Climate Change, Tech, Books and Life

What I read in 2020

2020 started horribly for me, and I am not talking about the pandemic which came later. The horrible start of the year forced me to agonise over and introspect about many things that would have never caught my attention normally. The vortex of pain and agony forced me for a much-needed introspection and I tried deepening understanding of mindfulness and meditation. So, I spend a lot of time reading books on meditation and mindfulness. It was not the usual reading from start to finish but more of reflection and cogitation on what I read. 

The Science of Meditation by Goleman and DavidsonI is probably the most informative book on meditation written in a very unbiased way. The second book that I would recommend to any one interested in mindfulness, meditation and vipassana is The Art of Living by S N Goenka. These two books are quite different but give you a very good understanding of meditation and its different dimensions. I also read 10% Happier by Dan Harris and enjoyed it for being a candid take on author’s personal journey of mindfulness. There are at least 5-6 books on Buddhism and Meditation that I started and could not finish. I think one of the key takeaway for me from this year is a deeper understanding of Meditation as I graduated from studying the theories to practicing it (although I had to stop after 4 months, but I am keen to take it to the next level). 

The other topic that I spent quite some time this year was popular non-fiction dealing with climate change and sustainability. While this is the topic that is the focus of my professional life I am very curious about how popular fiction and non-fiction is dealing with one of the worst crisis that humanity is facing. The recent years have seen many books on climate change for common readers. The Uninhabitable Earth” by David Wallace and This Changes Every Thing by Naomi Klein are two outstanding book on this topic. Two very different perspective but very readable and thought-provoking books. Highly recommended. 

I finished three Hindi books as well. Reading Hindnaama- Ek Mahadesh ki Gaathaby Krishna Kalpit was very pleasant experience. This is part poetry, part prose; part history and part commentary on our history. Resplendent with erudition and incisive analysis. A must read.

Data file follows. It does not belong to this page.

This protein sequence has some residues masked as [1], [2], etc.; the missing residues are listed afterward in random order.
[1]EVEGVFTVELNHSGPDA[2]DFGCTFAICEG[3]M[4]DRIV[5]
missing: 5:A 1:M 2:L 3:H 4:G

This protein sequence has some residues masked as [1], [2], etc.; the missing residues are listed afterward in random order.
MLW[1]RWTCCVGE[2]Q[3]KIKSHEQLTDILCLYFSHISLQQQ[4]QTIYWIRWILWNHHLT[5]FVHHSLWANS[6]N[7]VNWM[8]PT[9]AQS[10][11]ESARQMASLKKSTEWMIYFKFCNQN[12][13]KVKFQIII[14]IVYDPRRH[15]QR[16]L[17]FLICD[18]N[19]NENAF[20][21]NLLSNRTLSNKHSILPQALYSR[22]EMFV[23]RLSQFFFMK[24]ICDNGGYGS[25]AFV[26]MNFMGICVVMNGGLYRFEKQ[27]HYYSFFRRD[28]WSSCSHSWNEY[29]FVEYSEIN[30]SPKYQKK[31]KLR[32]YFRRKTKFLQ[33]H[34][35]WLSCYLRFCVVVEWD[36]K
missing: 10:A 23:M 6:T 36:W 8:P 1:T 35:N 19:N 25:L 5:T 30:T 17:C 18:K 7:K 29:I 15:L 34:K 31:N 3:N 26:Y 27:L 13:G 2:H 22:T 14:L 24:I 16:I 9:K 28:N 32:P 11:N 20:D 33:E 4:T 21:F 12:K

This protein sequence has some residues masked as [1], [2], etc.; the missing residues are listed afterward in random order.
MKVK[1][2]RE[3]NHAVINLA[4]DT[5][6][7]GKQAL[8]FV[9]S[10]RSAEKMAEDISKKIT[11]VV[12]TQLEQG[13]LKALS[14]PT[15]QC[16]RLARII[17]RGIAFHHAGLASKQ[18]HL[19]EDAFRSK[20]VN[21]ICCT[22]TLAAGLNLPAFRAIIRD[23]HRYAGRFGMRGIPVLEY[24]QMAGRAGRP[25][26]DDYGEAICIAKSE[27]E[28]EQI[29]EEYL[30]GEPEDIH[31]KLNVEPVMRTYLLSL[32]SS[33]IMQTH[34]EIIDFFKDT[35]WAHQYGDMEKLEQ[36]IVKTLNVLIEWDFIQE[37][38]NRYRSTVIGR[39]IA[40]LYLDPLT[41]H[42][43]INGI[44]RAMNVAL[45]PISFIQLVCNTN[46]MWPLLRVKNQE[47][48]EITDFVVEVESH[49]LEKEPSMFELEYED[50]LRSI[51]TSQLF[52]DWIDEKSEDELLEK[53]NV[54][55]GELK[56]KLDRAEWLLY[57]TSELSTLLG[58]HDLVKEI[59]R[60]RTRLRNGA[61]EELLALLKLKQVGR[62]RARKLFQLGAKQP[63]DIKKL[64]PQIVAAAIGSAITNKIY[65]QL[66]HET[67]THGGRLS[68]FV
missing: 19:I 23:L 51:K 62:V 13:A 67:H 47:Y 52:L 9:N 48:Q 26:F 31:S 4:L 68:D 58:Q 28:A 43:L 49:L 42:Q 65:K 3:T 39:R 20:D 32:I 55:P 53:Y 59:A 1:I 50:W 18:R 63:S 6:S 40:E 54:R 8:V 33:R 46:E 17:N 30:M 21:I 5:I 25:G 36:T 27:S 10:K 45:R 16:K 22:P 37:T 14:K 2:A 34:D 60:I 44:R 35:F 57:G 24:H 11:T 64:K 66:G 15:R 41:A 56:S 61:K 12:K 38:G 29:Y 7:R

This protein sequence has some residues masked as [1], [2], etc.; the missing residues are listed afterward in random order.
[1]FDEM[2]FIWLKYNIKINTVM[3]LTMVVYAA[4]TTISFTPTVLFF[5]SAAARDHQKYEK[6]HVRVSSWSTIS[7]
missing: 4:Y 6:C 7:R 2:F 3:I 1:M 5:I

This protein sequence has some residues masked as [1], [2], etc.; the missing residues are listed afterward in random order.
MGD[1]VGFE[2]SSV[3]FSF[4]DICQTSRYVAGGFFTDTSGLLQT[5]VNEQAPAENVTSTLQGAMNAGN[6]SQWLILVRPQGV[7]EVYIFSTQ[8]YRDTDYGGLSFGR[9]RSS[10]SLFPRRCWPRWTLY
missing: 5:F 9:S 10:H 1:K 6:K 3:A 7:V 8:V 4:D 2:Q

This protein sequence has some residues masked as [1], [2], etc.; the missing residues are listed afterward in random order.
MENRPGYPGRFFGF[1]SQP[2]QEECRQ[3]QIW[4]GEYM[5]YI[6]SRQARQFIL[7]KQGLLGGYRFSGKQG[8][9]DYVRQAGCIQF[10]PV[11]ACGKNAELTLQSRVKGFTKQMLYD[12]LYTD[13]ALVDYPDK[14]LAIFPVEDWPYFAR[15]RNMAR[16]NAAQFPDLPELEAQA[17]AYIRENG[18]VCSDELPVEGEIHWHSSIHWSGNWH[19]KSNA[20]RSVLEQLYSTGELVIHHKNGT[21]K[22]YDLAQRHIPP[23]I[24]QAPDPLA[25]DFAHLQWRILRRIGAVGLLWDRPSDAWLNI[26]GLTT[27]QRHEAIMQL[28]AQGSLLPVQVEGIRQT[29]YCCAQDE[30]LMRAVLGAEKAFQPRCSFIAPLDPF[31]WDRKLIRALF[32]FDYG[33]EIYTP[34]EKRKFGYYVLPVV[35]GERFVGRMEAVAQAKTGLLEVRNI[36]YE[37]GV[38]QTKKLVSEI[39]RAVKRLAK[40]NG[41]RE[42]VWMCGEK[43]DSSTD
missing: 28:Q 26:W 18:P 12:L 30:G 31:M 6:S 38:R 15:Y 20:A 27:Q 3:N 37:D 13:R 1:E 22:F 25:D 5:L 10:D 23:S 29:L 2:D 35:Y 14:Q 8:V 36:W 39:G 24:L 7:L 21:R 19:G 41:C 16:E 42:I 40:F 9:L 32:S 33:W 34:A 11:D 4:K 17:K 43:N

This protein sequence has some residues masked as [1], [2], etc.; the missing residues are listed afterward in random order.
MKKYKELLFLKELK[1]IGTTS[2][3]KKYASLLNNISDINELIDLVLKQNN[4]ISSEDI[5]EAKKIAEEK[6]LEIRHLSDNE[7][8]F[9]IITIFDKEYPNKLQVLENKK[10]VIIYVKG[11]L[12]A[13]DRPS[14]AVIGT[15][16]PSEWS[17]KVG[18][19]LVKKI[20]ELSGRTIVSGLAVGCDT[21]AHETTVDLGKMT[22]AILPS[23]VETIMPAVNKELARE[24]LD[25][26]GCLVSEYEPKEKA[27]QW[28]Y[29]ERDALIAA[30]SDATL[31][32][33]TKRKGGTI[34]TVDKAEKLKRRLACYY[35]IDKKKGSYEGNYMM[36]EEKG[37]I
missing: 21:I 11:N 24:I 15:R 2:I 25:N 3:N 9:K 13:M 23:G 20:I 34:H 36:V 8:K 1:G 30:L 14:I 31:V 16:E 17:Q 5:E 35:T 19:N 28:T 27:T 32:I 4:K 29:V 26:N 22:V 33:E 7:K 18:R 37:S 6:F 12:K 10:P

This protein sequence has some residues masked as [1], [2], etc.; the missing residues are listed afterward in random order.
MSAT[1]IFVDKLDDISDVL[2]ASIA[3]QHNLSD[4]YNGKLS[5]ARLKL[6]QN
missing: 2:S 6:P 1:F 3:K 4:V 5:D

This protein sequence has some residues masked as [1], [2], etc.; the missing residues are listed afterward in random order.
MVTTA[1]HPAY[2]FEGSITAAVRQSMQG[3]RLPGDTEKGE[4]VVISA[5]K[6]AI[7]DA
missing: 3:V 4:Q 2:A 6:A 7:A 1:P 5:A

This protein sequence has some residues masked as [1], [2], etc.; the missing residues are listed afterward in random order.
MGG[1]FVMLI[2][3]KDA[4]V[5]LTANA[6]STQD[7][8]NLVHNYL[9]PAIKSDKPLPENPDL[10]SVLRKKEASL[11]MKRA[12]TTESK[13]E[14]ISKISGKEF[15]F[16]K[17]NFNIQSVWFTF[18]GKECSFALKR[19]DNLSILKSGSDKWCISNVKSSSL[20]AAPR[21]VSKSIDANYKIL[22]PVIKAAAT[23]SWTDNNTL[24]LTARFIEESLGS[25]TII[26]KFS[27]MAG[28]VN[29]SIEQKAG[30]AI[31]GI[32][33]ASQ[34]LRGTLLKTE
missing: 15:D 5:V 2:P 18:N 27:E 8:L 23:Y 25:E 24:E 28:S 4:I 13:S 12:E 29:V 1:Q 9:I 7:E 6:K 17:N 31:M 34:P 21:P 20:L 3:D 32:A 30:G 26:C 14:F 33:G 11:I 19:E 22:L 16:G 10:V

I am not going to right much about the other fiction books that I read. On Earth We’re Briefly Gorgeous by Ocean Vuong was the only one that was a standout read. 


  • The Gods of Guilt by Michael Connely 
  • Origami Man by Matthew Fitzsimmons 
  • Into the Fire by Gregg Hurwitz 
  • Lazy Bones by Mark Billingham 
  • On Earth We’re Briefly Gorgeous by Ocean Vuong 
  • Black Lands by Belinda Bauer 
  • Walk the wire by David Baldacci 
  • Cross Justice by James Patterson 
  • The Hard Way by Lee Child
  • The Guest List by Lucy Foley 
  • The Order by Daniel Silva 
  • A Minute to Midnight by David Baldacci 
  • Daylight by David Baldacci 
  • आषाढ का एक दिन – मोहन राकेश 
  • बाबा बटेशरनाथ – नागार्जुन
  • हिंदनामा – कृष्ण कल्पित 


  • First you write a sentence by Joe Moran
  • 10% Happier by Dan Harris 
  • Moonwalking with Einstein by Joshua For
  • The Art of Living by SN Goenka
  • Deep Work by Cal Newport 
  • Never Stop Learning by Bradley R Staats
  • Ways of Seeing by John Berger
  • Let Life Flow by Ramesh Balsekar
  • The Uninhabitable Earth by David Wallace Wells
  • The Art of Quiet Influence by Jocelyn Davis
  • The Science of Meditation by Daniel Goleman & Richard J Davidson 
  • This Changes Every Thing by Naomi Klein

2 responses to “What I read in 2020”

  1. Interesting list of fiction and non fiction plus English and Hindi. How was aashad ka din

    1. Aashad ka din was quite good. I am trying to catch up with Hindi literature.

Leave a Reply